1) Which Is Which?
2) Vocabulary Box
3) Grammar Spot: Present Perfect Continuous
Which Is Which?
“That man has been fiddling around for an hour wasting his time?”
“How do you know?”
“I’ve been watching him.”
“You’ve been fighting again! You lost two of your teeth!”
“I haven’t lost them, Mum. They are in my pocket.”
Let’s explain some of the words in today’s joke!
– To fiddle around means to move about with no particular purpose.
– To waste your time means to spend your time carelessly, doing nothing.
Present Perfect Continuous Tense
For today’s lesson I’ve chosen two short jokes to illustrate the form and function of Present Perfect Continuous tense.
Present Perfect Continuous is also called the Present Perfect Progressive. I want to underline this fact because it gives us a hint about the use of this tense.
We are going to talk about the situations when we use this tense in the second part of this lesson. Now let’s have a look at the way Present Perfect Continuous is formed.
The structure of the present perfect continuous tense is:
Subject + have/ has + been + present participle of the main verb (verb + ing)
Here are some examples:
I have been waiting for two hours.
She has been talking too much.
It has been raining.
They have been playing football for two hours.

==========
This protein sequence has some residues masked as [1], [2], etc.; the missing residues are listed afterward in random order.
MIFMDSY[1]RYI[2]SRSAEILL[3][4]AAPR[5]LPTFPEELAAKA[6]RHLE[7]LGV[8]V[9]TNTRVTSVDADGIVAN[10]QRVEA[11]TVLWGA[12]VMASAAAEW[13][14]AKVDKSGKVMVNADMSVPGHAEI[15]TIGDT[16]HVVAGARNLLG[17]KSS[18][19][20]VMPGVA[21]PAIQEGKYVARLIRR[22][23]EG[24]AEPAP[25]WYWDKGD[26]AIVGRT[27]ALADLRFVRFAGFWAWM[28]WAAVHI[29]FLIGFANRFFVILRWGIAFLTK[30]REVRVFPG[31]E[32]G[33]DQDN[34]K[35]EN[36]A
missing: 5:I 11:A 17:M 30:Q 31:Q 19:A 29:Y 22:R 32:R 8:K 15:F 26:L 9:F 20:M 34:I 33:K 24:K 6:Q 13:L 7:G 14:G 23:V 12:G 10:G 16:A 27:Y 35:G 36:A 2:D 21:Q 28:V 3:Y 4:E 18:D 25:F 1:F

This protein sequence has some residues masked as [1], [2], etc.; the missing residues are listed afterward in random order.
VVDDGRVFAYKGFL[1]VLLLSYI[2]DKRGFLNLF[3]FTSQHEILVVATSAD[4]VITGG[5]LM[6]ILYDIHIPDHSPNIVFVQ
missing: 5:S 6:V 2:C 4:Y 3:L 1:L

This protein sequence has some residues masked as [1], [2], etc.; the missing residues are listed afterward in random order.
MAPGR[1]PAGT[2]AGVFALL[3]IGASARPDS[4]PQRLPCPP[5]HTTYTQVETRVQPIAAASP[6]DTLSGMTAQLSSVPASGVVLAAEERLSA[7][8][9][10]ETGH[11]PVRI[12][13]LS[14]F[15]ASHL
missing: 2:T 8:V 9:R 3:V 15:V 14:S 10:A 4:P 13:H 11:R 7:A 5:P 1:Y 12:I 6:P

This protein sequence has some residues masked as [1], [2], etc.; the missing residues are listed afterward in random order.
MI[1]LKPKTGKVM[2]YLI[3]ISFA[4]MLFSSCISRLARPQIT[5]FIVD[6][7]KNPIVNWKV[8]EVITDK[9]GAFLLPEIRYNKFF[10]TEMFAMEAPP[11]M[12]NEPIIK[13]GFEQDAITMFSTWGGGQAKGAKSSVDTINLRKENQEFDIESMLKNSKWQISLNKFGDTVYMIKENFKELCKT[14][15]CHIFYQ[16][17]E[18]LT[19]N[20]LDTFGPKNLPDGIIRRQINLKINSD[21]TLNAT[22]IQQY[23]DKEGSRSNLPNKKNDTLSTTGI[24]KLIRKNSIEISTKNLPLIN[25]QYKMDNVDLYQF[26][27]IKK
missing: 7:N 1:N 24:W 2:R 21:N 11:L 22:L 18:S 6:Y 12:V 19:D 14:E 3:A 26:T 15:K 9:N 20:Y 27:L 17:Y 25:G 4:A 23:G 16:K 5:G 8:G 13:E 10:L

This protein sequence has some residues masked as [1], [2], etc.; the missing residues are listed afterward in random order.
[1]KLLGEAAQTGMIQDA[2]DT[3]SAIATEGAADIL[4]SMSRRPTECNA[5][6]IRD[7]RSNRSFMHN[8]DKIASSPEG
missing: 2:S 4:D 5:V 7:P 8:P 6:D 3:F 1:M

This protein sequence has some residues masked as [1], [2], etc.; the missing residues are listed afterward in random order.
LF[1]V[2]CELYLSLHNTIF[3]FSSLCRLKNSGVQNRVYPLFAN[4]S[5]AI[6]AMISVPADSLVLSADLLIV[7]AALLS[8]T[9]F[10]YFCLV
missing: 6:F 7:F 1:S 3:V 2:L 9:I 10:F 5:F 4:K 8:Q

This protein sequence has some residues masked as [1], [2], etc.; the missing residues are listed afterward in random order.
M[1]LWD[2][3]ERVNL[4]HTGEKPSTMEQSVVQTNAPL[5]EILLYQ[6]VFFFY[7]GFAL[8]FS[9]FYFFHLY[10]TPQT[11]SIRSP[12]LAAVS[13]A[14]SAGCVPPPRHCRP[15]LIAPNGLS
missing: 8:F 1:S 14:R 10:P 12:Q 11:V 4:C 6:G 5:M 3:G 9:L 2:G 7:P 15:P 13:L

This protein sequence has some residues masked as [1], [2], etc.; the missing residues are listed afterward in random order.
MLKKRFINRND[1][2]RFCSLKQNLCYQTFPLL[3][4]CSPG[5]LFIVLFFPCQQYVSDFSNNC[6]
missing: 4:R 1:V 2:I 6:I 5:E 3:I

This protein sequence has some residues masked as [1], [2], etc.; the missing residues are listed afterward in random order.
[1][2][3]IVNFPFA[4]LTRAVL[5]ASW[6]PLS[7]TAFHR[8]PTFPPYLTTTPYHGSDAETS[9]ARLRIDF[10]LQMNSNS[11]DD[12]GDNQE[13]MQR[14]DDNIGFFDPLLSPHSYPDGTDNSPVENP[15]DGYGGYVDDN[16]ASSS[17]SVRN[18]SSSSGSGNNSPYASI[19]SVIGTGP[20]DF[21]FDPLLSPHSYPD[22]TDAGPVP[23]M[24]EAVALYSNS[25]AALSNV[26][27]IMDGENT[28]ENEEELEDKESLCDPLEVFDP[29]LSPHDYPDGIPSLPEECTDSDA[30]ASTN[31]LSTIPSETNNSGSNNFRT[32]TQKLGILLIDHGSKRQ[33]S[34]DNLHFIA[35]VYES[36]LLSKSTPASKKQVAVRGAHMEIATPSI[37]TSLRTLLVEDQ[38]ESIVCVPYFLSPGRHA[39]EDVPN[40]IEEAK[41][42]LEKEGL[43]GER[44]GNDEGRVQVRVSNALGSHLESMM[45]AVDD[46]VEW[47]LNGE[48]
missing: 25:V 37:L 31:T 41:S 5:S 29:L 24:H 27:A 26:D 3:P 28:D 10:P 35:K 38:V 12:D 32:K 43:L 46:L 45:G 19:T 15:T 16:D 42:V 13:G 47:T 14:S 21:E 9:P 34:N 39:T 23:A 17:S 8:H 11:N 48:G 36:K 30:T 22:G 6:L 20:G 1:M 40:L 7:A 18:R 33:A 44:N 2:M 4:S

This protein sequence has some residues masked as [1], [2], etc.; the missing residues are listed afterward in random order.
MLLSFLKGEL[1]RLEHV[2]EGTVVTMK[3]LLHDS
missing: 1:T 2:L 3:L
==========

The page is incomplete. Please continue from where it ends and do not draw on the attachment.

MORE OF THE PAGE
When we use the present perfect continuous tense in speaking, we often contract the subject and the first auxiliary. We also sometimes do this in informal writing.
I’ve been reading all morning.
He’s working two hard.
We’ve been watching TV for three hours.
It’s been snowing a lot this week.
The negative form of Present Perfect Continuous is:
Subject + have/ has + not (haven’t/hasn’t) + been + present participle of the main verb (verb + ing)
She has not been living here since 2005.
They haven’t been playing tennis recently.
I haven’t been smoking for two months.
We haven’ t been jogging lately.
We form the interrogative by inverting the subject and the auxiliary verb “have/has”:
Has he been seeing her lately?
Have you been running?
Has she been sleeping?
Have been doing your homework?
We often use “How long” in questions.
How long have you been learning English?
How long have you been living here?
How long has she been waiting?
How long have they been working?
And there is one more question we haven’t answered yet.
When do we use Present Perfect Continuous tense?
Well, there are two situations:
1. We use Present Perfect Continuous tense to talk about an action or event that started in the past and are still in progress now. What we want to emphasize is the duration of that action or event.
Here are some examples:
She has been studying English for several years.
I’ve been working on this report since ten o’clock this morning.
We have been waiting for you all day.
And don’t forget the first joke I’ve selected for today’s lesson.
2. We use Present Perfect Continuous tense to talk about the effect of recent events. What is important is the result of these recent events
She has been cooking since last night. The food looks delicious.
I feel tired. I’ve been repairing my car all afternoon.
You don’t understand because you haven’t been listening.
Add here the second joke I’ve picked out for this lesson.
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That was all for today. I hope you have enjoyed yourself and learnt
new useful things. Till next time, take care.
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